It appears statistically, no other state treats its resident big game hunters worse than Colorado. From tag allocation percentages to using outdated draw results data that short changes resident hunters. On the surface, Colorado appears to be more interested in money than serving its resident hunters and resident youth hunters. Colorado needs nonresident tag caps like Wyoming, which limits its nonresident elk hunting sales to about 7,250 tags regardless if they have met the 20% nonresident cap or not. Colorado sells more over-the-counter (OTC) elk nonresident archery tags (19,000 in 2019) than most western states sell “total” of all big game species to nonresidents. The numbers are simply staggering. It appears likey that Colorado may sell more nonresident western big game licenses each year than all other western states combined. The vast majority of these are the result of the unlimited OTC tags.
Wyoming and Montana have transitioned non-residents to a draw system for the “general” tag rather than an over-the-counter tag. This would be a good option to help balance the number of non-residents in the field, but ultimately there needs to be a cap on all non-resident tags issued, and this number should be based on herd management and safety goals rather than financial goals. A resident elk tag in Colorado costs $56 vs a nonresident elk tag which costs $688. A resident deer tag costs $41 vs a nonresident deer tag that costs $412.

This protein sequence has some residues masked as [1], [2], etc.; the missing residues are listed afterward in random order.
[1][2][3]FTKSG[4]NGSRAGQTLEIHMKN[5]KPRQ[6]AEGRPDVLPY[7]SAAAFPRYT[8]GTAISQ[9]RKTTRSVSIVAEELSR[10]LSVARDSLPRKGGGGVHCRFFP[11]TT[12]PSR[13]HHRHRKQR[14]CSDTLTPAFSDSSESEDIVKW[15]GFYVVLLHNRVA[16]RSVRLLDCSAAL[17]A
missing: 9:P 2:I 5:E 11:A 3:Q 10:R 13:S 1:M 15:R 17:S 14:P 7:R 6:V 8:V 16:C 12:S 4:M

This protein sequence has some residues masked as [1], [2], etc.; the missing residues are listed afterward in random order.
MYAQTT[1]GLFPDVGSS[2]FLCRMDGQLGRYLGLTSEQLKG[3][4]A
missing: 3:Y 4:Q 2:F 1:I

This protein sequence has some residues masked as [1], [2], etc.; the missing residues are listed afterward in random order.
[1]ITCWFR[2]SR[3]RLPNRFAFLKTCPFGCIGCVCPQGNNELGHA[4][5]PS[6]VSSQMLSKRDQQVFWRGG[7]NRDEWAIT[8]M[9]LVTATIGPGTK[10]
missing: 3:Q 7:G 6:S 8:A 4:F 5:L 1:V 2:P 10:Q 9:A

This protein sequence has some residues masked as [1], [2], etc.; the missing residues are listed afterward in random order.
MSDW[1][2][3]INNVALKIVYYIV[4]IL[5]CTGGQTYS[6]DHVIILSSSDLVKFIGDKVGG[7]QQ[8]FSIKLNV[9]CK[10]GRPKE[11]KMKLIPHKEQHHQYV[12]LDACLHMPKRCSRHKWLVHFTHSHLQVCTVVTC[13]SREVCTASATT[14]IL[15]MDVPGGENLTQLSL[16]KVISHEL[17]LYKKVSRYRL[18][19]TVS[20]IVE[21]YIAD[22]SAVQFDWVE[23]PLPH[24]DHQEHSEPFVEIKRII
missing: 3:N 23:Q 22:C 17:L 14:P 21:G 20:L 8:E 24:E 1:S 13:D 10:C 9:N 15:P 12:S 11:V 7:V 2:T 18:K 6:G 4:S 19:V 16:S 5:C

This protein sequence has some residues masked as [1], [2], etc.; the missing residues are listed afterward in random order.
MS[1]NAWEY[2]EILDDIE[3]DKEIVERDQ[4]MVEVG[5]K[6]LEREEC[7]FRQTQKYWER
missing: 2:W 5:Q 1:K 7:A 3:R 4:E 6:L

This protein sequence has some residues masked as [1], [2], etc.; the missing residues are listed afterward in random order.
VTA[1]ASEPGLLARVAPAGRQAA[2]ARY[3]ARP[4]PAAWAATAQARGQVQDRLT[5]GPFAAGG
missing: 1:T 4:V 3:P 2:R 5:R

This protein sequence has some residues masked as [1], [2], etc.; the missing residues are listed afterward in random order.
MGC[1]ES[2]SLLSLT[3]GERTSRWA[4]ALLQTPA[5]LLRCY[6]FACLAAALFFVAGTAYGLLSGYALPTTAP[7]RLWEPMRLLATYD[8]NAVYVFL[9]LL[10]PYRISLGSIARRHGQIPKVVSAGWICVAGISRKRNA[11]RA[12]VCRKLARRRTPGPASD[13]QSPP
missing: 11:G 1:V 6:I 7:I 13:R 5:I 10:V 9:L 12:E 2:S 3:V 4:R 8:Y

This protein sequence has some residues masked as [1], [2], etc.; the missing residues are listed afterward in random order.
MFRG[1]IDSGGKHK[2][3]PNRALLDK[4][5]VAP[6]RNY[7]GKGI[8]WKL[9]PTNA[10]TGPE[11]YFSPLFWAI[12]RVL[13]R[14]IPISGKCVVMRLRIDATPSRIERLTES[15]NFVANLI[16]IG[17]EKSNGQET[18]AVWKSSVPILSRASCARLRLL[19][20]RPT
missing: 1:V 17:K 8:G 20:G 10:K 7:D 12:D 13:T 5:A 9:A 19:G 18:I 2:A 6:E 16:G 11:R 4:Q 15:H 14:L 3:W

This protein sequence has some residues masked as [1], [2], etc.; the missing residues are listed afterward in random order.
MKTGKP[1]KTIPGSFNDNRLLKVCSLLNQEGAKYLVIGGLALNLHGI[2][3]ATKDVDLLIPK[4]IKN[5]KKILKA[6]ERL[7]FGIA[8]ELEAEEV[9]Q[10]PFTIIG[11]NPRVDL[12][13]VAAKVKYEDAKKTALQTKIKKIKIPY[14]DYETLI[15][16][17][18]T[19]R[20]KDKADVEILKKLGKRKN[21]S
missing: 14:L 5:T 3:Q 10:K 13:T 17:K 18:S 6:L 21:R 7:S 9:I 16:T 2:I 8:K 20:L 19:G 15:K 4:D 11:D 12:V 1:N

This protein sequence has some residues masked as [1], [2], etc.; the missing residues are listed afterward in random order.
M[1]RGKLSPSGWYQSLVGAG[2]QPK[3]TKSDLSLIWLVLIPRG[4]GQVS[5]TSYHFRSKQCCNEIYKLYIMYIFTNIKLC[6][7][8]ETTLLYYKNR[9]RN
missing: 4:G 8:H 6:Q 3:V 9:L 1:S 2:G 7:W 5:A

The intent of use is no longer a consideration when fleecing big game hunters in Colorado. All big game hunters hoping to hunt in Colorado are now required to purchase a small game license and a habitat stamp (scam stamp) before they can even apply to hunt big game. Fishermen only have to buy a habitat stamp, why fishermen are not required to buy a small game license is an unknown prejudice against hunters. Why not make big game hunters buy a duck stamp, furbearer license and an annual state park pass as well? What the hell- “if hunters are willing to pay it” seems to be the CPW Commission’s attitude toward hunters.
Good luck Colorado resident hunters, it will likely get worse before it gets better. Archery hunters in Colorado should always bring orange if you are hunting during the muzzleloader season or rifle bear season. There are over 60,000 hunters active during muzzleloader big game season so cow call, and bugle at your own risk.